This volume continues the Ashbrook Center’s collection of primary documents covering major periods, themes, and institutions in American history and government. It is the third of a planned trilogy on the conflict over slavery. Causes of the Civil War and The Civil War will follow.
This volume begins with a letter Lincoln penned in the midst of the Civil War, as Union forces retook territory and the U.S. Government had to decide how to deal with freedmen and former slaveholders in the subdued rebel territory. It concludes with Frederick Douglass’ reflections in 1883 on a nation still divided racially—still, as he saw it, half slave and half free. The intervening documents tell the story of the effort to reunite the country while guaranteeing the rights of the freedmen, as well as of the opposition in the South and North that doomed that effort.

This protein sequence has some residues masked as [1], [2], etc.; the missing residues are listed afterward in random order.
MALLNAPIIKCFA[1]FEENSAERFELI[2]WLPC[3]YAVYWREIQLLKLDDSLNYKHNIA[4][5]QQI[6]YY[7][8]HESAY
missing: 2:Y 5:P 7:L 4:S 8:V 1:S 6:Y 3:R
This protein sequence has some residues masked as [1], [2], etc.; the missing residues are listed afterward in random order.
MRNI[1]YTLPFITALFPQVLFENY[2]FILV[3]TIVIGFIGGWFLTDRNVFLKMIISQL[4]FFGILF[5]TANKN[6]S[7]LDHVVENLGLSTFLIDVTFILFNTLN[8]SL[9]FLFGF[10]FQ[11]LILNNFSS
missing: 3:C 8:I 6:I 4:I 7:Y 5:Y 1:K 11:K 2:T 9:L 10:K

- President Abraham Lincoln, Proclamation of Amnesty and Reconstruction, 1863
- President Andrew Johnson, Proclamation on Reorganizing Constitutional Government in Mississippi, June 13, 1865
- Black Codes of Mississippi, October – December, 1865
- Alexander Stephens, Address Before the General Assembly of the State of Georgia, 1866
- Thaddeus Stevens, Speech on Reconstruction, January 3, 1867
- President Andrew Johnson, Veto of the First Reconstruction Act, 1867
- Colfax Massacre Reports, U.S. Senate and the Committee of 70, 1874 and 1875
- Frederick Douglass, “The United States Cannot Remain Half-Slave and Half-Free”, April 16, 1883